(C) The neutralized solution was diluted to 600 ml. with water. Five ml. of concentrated (39%) hydrochloric acid was added and the solution brought rapidly to a boil. It was then boiled under reflux for 2.5-2.75 hours, when paper chromatography showed the virtual absence of hesperidin dihydrochalcone and the presence of an approximately 50:50 mixture of hesperetin dihydrochalcone and hesperetin dihydrochalcone glucoside. The cooled reaction mixture, which contained an oily product, was extracted with four 100 ml. portions of ether. Evaporation of the combined ether layers yielded 16.0 g. of hesperetin dihydrochalcone. The aqueous layer, still containing an oily product, soon began to crystallize and this process was allowed to reach completion by keeping the mixture overnight in a refrigerator. The grayish solid was collected, washed with cold Water and dried in a vacuum oven at The dried product weighed 10.3 g. and was shown by paper chromatography to be pure hesperetin dihydrochalcone glucoside. An additional 1.5 g. of product was obtained by extracting the aqueous liquors with ethyl acetate. The overall yield was 11.8 g. or 31%. The hesperetin dihydrochalcone glucoside was recrystallized from ethanol with substantially no loss and was then obtained in the form of colorless needles, melting point 119-121 C. (Calculated for C H O C, 56.7; H, 5.62; CH O, 6.65%. Found: C, 56.6; H, 5.66; CH O, 6.60%.) The compound gave the expected nuclear magnetic resonance spectrum and was soluble in water at 25 C. to the extent of about 0.85 gram per liter.

Having thus described the invention, what is claimed 1s:

1. A process for preparing hesperetin dihydrochalcone glucoside which comprises:

(A) Contacting hesperidin with alkali to produce hesperidin chalcone,

(B) Hydrogenating the hesperidin chalcone to produce hesperidin dihydrochalcone, and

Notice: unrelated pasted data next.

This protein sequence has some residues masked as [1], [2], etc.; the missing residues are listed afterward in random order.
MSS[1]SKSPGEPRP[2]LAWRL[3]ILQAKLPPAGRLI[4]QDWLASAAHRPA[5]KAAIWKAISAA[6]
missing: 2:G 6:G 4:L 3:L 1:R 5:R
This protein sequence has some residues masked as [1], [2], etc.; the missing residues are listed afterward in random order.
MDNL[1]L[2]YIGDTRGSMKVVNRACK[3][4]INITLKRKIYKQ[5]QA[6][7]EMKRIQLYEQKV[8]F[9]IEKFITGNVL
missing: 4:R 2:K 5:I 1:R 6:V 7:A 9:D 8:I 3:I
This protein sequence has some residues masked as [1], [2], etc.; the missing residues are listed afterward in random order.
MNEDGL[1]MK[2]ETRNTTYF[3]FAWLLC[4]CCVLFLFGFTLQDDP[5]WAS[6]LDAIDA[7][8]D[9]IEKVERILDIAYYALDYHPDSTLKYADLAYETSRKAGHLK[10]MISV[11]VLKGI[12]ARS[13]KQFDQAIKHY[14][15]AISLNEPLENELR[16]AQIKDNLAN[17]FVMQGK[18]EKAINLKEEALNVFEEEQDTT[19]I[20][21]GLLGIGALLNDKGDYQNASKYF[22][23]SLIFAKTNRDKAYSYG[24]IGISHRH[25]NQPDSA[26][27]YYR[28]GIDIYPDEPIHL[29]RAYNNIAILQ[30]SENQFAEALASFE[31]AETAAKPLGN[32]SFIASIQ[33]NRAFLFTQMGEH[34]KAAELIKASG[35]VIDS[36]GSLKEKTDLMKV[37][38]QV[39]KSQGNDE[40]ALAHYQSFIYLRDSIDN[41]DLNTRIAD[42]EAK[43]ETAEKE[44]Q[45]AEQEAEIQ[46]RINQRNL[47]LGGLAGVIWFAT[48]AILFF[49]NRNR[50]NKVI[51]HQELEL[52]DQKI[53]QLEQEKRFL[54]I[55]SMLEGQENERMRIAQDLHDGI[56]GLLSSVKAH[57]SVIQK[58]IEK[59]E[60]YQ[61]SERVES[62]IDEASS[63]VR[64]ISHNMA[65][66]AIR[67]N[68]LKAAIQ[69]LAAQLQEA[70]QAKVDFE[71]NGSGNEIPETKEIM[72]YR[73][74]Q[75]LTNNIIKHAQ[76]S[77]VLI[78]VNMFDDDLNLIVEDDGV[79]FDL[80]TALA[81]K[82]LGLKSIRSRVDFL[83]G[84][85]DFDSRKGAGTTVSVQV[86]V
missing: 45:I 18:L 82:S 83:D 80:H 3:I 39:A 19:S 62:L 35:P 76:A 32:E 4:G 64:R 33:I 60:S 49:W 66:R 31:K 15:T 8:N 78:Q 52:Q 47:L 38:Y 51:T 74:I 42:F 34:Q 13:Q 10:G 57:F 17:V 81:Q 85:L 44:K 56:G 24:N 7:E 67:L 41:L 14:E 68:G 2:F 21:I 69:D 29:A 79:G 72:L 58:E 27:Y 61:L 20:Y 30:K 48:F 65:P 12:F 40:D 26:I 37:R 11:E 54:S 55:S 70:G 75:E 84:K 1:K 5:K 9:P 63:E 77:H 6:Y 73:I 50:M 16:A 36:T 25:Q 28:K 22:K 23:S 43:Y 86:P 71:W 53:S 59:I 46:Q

(C) Contacting the hesperidin dihydrochalcone with dilute acid to split off rhamnose from the rutinosyl radical of said dihydrochalcone, to produce hesperetin dihydrochalcone glucoside.

2. The process of claim 1 wherein the acid is hydrochloric acid.

5 6 3. A process for preparing hesperetin dihydrochalcone radical of said dihydrochalcone to produce hesperetin glucoside which comprises: dihydrochalcone glucoside.

(A) Providing a solution of hesperidin dihydrochalcone in dilute aqueous acid, and References Cited (B) Boiling said solution to split off rharnnose from 5 UNITED STATES PATENTS the rutinosyl radical of said dihydrochalcone, to produce hesperetin dihydrochalcone glucoside. gg ga 'g gi 4. A process for preparing hesperetln dihydrochalcone 3,284,439 11/1966 Argoudefis 26O 21O glucoside which comprises boiling an aqueous solution of hesperidin dihydrochalcone, containing a dilute con- 10 centration of hydrochloric acid to provide a mild hydro- LEWIS GOTTS Primary Exammer' lytic medium, to split off rhamnose from the rutinosyl JOHNNIE R. BROWN, Assistant Examiner.

Patent Citations
Cited PatentFiling datePublication dateApplicantTitle
US2700047 *Jun 16, 1951Jan 18, 1955Sunkist Growers IncAqueous hydrolysis of flavanone glycosides
US3087821 *Nov 28, 1961Apr 30, 1963Bruno GentiliDihydrochalcone derivatives and their use as sweetening agents
US3284439 *Jun 15, 1964Nov 8, 1966Upjohn CoProcess for the preparation of methyl alpha-thiolincosaminide and 4-ethyl-l-hygric acid hydrazide
Referenced by
Citing PatentFiling datePublication dateApplicantTitle
US3751270 *Sep 30, 1970Aug 7, 1973Procter & GambleSugar compositions containing aglyconic dihydrochalcones
US3876777 *May 23, 1972Apr 8, 1975Us AgricultureDihydrochalcone galactosides and their use as sweetening agents
US3984394 *May 14, 1971Oct 5, 1976Nutrilite Products, Inc.Salts of dihydrochalcone derivatives and their use as sweeteners
US3988435 *Jan 9, 1974Oct 26, 1976Lever Brothers CompanyDihydrochalcone glycoside derivatives and pharmaceutical compositions containing same
US4031260 *Jul 19, 1976Jun 21, 1977Nutrilite Products, Inc.Salts of dihydrochalcone derivatives and their use as sweeteners
US4087558 *Mar 16, 1976May 2, 1978Linke Harald A BSweetening foods with neohesperidin chalcone
US4238483 *Jul 19, 1979Dec 9, 1980Frazier Stephen EAntimicrobial compositions of matter and a process for preparing antimicrobial compositions of matter from naturally occurring flavanoid glycosides
EP0317036A1 *Nov 18, 1988May 24, 1989Unilever N.V.Glycoside hydrolysis
WO1989004831A1 *Nov 18, 1988Jun 1, 1989Unilever NvGlycoside hydrolysis
Classifications
U.S. Classification536/8
International ClassificationC07H17/07, C07H17/00
Cooperative ClassificationC07H17/07
European ClassificationC07H17/07